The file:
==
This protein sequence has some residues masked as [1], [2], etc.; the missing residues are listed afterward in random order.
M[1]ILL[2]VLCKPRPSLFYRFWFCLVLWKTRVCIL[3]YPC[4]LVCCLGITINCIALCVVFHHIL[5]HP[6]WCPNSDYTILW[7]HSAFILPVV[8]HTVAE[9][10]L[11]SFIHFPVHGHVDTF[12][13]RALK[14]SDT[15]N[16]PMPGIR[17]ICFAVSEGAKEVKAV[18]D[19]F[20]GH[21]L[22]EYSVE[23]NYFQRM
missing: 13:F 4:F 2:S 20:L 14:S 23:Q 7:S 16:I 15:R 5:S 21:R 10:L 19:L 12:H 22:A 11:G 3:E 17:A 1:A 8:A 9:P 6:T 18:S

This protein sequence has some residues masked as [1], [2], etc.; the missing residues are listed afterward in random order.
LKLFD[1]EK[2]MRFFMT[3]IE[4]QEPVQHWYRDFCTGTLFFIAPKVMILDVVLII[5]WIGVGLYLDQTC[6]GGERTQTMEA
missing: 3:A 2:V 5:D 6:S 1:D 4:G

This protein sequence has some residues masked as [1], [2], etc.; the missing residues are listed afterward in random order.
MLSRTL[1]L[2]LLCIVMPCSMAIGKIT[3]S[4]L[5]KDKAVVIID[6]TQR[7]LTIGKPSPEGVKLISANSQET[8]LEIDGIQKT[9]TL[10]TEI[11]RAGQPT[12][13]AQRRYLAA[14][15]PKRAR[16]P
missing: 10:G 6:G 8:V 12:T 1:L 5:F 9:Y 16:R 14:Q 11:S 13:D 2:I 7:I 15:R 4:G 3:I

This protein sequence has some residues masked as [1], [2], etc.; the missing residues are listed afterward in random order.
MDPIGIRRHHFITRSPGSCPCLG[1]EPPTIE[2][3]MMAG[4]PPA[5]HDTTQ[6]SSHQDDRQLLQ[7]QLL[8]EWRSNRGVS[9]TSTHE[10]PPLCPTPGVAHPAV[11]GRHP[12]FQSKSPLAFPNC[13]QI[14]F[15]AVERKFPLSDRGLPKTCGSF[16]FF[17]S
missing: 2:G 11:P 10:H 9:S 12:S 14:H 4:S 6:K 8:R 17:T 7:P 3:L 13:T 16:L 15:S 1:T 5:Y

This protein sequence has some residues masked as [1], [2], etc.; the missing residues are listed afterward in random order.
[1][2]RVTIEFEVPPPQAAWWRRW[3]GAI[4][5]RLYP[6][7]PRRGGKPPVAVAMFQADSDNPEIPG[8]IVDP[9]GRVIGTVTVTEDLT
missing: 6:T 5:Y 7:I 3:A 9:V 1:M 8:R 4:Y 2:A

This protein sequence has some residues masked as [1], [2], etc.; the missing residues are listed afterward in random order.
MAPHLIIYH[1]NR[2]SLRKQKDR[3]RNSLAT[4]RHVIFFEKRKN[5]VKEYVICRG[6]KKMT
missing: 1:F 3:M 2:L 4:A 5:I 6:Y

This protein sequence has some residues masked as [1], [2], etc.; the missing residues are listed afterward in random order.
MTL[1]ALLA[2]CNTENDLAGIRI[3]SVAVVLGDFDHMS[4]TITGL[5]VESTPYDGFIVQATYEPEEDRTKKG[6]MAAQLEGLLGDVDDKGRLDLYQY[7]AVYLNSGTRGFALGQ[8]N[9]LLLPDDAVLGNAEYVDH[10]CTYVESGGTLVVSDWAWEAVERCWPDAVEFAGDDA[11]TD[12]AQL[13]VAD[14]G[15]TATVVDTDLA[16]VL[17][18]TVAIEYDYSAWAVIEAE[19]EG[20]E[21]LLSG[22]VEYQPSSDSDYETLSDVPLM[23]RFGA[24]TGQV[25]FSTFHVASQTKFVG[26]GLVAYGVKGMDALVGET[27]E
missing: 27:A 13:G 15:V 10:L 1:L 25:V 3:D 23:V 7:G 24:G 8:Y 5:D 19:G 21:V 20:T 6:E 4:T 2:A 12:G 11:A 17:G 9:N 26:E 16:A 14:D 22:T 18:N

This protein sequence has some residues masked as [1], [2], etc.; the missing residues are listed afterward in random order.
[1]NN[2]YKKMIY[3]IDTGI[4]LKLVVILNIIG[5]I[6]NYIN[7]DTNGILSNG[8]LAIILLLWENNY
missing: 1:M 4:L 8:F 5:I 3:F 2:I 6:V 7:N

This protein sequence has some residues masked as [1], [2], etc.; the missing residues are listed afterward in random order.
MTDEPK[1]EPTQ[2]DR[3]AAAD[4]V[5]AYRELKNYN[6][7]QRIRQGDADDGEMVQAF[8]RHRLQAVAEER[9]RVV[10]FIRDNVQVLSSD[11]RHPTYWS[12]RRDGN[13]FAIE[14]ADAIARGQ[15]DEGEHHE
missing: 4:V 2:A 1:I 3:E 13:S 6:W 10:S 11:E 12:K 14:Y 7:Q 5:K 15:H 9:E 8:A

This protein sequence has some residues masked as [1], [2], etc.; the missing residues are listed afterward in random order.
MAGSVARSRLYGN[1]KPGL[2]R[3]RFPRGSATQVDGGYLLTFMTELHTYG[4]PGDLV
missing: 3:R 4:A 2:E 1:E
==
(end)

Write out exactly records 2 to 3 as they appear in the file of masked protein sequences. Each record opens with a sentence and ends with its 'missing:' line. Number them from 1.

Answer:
This protein sequence has some residues masked as [1], [2], etc.; the missing residues are listed afterward in random order.
LKLFD[1]EK[2]MRFFMT[3]IE[4]QEPVQHWYRDFCTGTLFFIAPKVMILDVVLII[5]WIGVGLYLDQTC[6]GGERTQTMEA
missing: 3:A 2:V 5:D 6:S 1:D 4:G

This protein sequence has some residues masked as [1], [2], etc.; the missing residues are listed afterward in random order.
MLSRTL[1]L[2]LLCIVMPCSMAIGKIT[3]S[4]L[5]KDKAVVIID[6]TQR[7]LTIGKPSPEGVKLISANSQET[8]LEIDGIQKT[9]TL[10]TEI[11]RAGQPT[12][13]AQRRYLAA[14][15]PKRAR[16]P
missing: 10:G 6:G 8:V 12:T 1:L 5:F 9:Y 16:R 14:Q 11:S 13:D 2:I 7:I 15:R 4:G 3:I